(Update 07/22/13: The bad news for Hollywood continues as three more films performed badly at the box-office this past weekend- Red2 , R.I.P.D. and Turbo. Of the three, Turbo did the best, coming in third after grossing $21 million over the weekend ($31 million over five days) on a $135 million budget. Red 2 came in 5th, having grossed $18 million on a $84 million budget, which is relatively small for a summer action blockbuster film. R.I.P.D. bombed, coming in 7th place and grossing only $12 million for a film that cost $135 million to make. So far, it’s been a tough couple of weeks for Hollywood)
Five. That’s the number of big budget films that have had disappointing box-office results this year. Does this spell doom for Hollywood and the future of big blockbuster films? George Lucas and Steven Spielberg would have you think so, but I’m inclined to think not. It could, however, make Hollywood more reluctant to put tons of money toward future projects. There’s no consistent evidence that can help explain what went wrong. Three of the films, while derivative, were original properties: After Earth, White House Down and Pacific Rim. The other two were based on already established properties: Jack The Giant Killer and The Lone Ranger. Two of the five films are sci-fi, one is a western, one a action film, and the last a fantasy film. Three films starred talent that usually draw viewers to the theaters, while the other two starred less recognizable actors. Obviously there must be some reason these films haven’t done well and there may be one indicator as to why- none of these films are sequels, prequels, reboots, or extensions of other previously established films. To compare, Iron Man 3, Man of Steel, Star Trek 2, Despicable Me 2, Hangover III, Oz The Great and Powerful, and Fast & Furious 6 all fall in those categories. It appears that the only original films that produce box-office success nowadays are comedies, as exhibited by films like The Heat.
So what gives? Lately Hollywood has chosen the easy route- relying on sequels, reboots, or previously established properties for their next big hit. So reliant is Hollywood on this business model, that when an original film is made, the consensus is that the film will fail. Had Christopher Nolan not had the success of The Dark Knight to use as leverage, Inception would never have been made. Sadly, that film was met with skepticism before it was released, with many analyst expecting it to fail. Whether the film’s success can be attributed to the original idea of the film executed perfectly or the Nolan fanboys turning up to see his latest film will never be determined, but Inception proved that an original idea can lead to a big box-office haul. Unfortunately, it’s becoming harder and harder for an original idea to be a success, let alone get greenlit. So why might that be?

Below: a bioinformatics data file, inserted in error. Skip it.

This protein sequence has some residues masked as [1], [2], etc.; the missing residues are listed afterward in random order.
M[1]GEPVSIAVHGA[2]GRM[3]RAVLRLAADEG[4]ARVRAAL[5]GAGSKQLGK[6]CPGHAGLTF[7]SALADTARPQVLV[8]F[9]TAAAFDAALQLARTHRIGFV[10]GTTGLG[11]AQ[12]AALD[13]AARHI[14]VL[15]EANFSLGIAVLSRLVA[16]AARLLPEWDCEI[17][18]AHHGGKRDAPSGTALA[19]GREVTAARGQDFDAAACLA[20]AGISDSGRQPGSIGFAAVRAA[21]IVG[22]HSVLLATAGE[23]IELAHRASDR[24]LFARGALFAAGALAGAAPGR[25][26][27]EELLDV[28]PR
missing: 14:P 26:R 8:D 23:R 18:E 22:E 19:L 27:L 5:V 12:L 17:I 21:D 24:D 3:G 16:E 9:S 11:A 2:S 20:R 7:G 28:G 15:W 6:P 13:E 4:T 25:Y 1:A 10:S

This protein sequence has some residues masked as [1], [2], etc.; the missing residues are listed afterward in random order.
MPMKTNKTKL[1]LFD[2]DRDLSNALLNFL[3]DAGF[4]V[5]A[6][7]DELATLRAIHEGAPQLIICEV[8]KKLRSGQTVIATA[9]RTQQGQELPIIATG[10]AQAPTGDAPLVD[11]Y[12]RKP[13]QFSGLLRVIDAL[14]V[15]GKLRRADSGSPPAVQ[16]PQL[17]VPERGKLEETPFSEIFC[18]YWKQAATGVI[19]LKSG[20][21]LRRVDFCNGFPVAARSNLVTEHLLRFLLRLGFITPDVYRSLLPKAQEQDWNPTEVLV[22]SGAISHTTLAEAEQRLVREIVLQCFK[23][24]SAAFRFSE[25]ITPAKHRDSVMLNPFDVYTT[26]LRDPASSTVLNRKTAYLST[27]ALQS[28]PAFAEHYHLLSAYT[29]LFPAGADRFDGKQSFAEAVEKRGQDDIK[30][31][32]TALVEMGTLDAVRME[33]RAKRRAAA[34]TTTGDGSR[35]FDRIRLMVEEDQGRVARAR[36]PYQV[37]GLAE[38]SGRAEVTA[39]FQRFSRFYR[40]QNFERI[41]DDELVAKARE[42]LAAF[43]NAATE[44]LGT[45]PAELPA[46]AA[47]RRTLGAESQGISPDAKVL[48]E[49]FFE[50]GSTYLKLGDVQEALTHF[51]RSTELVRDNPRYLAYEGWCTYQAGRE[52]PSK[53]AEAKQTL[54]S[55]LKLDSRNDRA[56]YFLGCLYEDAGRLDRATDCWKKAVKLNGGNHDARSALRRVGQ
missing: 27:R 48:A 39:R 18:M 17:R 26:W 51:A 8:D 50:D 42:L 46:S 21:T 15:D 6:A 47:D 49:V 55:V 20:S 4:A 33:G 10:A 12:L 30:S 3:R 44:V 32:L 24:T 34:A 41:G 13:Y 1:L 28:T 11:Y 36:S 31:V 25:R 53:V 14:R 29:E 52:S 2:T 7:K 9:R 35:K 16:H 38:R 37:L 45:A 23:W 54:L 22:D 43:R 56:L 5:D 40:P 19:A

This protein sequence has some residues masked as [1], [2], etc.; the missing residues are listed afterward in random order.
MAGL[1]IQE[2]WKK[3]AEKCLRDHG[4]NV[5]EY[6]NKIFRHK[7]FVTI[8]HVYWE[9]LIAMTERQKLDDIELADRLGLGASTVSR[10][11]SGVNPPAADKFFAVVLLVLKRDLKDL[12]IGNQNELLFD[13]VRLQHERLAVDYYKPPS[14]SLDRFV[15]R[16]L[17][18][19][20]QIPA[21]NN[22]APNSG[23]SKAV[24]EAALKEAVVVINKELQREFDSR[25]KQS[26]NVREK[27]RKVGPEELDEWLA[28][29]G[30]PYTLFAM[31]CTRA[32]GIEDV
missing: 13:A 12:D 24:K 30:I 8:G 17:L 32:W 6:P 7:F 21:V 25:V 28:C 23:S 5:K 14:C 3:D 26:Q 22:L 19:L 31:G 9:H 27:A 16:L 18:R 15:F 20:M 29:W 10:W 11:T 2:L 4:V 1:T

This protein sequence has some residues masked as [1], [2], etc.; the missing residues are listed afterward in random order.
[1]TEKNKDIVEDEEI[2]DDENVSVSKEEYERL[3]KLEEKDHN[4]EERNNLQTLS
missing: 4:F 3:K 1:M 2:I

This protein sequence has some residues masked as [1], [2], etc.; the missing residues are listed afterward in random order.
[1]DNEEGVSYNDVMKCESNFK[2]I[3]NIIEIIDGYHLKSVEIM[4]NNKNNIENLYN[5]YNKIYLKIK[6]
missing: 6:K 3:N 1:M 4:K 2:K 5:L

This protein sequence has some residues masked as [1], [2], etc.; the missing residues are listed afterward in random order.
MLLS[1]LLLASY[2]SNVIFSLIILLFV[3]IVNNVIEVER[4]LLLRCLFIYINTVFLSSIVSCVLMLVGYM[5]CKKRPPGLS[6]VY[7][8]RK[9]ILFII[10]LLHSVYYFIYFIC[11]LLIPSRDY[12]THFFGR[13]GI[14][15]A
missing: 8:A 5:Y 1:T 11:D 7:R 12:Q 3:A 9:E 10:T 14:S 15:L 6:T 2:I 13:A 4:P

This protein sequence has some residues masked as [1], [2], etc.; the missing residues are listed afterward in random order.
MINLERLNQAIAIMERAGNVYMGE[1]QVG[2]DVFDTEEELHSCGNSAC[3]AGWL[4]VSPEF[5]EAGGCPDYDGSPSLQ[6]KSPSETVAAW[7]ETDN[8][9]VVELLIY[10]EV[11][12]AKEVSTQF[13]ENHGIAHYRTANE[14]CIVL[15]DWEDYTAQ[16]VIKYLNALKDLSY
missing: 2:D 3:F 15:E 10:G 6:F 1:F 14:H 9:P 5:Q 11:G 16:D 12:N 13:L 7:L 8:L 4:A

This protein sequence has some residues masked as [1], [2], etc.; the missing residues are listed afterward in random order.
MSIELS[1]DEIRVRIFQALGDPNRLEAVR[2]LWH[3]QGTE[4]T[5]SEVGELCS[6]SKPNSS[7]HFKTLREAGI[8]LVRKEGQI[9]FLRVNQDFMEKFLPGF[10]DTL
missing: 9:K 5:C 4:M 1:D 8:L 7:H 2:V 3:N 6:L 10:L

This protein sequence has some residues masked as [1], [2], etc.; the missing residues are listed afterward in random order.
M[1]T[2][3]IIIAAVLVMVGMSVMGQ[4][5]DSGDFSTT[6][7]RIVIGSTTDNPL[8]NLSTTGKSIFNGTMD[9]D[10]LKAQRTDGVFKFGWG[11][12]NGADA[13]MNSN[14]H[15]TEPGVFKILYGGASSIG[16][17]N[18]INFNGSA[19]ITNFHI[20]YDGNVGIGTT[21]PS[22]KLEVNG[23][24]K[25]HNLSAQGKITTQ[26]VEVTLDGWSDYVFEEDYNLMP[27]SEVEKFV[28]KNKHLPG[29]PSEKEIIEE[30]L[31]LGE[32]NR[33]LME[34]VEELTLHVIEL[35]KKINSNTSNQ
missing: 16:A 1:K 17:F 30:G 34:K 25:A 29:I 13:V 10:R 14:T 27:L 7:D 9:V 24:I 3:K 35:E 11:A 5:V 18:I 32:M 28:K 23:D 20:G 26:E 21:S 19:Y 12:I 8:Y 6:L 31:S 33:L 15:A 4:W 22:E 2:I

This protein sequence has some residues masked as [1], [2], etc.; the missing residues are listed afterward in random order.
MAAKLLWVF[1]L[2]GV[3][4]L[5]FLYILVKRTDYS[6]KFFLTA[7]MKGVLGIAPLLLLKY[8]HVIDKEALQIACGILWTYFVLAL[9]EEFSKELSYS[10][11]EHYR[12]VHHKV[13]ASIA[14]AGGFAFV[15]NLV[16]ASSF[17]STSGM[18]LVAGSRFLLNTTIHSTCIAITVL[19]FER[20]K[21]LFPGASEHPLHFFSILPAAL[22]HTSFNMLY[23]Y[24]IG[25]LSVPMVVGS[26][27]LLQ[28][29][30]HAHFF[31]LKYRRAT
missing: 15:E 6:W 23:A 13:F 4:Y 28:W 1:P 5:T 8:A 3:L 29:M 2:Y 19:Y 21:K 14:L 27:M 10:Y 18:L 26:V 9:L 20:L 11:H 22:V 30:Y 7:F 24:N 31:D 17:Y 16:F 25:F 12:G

I think the biggest factor to the success and failure of these films (and those that have come before) was the marketing of the films. All of these films had the potential to be hits, yet due to the way they were marketed, ended up being failures. One of the best examples I can think of is last year’s unfortunate dud, Dredd 3D. Dredd 3D was a reboot of the popular British comic character, Judge Dredd, of which was previously made into a film in 1995 starring Sylvester Stallone. Dredd 3D was an excellent comic book adaptation, done on a modest budget ($45 million) yet showcased some of the best action scenes of any of the films released last year. Yet it only grossed $36.5 million, a huge disappointment considering how great the movie was. I’ll admit that all promotional material for the film, including the trailers, gave off a cheesy, B-Movie vibe. The movie was marketed horribly. The only reason I gave it a chance was because of my love for the character along with a strong rating from critics. I soon learned that many other people I spoke too experienced the same thing- the film looked cheesy, but turned out to be a pleasant surprise. I believe marketing strongly influenced the five films above, hurting even Pacific Rim, which was actually a good film. On paper The Lone Ranger sounds like a success, considering it was directed by Gore Verbanski of Pirates of the Caribbean fame and starred Johnny Depp, who lately seemed like he could do no wrong. Yet the trailers for the film displayed an uninspiring knockoff of the Pirates series. Yes, The Lone Ranger was actually a bad film, but trailers usually try to disguise this. Take Clash of the Titans, which had an excellent trailer but was a horrible film yet still did well at the box-office. Trailers are supposed to make films look appealing, but the trailers for these five films missed the marked. It’s a shame because even though many of these films were dissapointments, at least Hollywood was moving in the right direction toward original ideas. Unfortunately, the disappointing box-office returns for these films may make Hollywood go back to their tried and true method- sequels.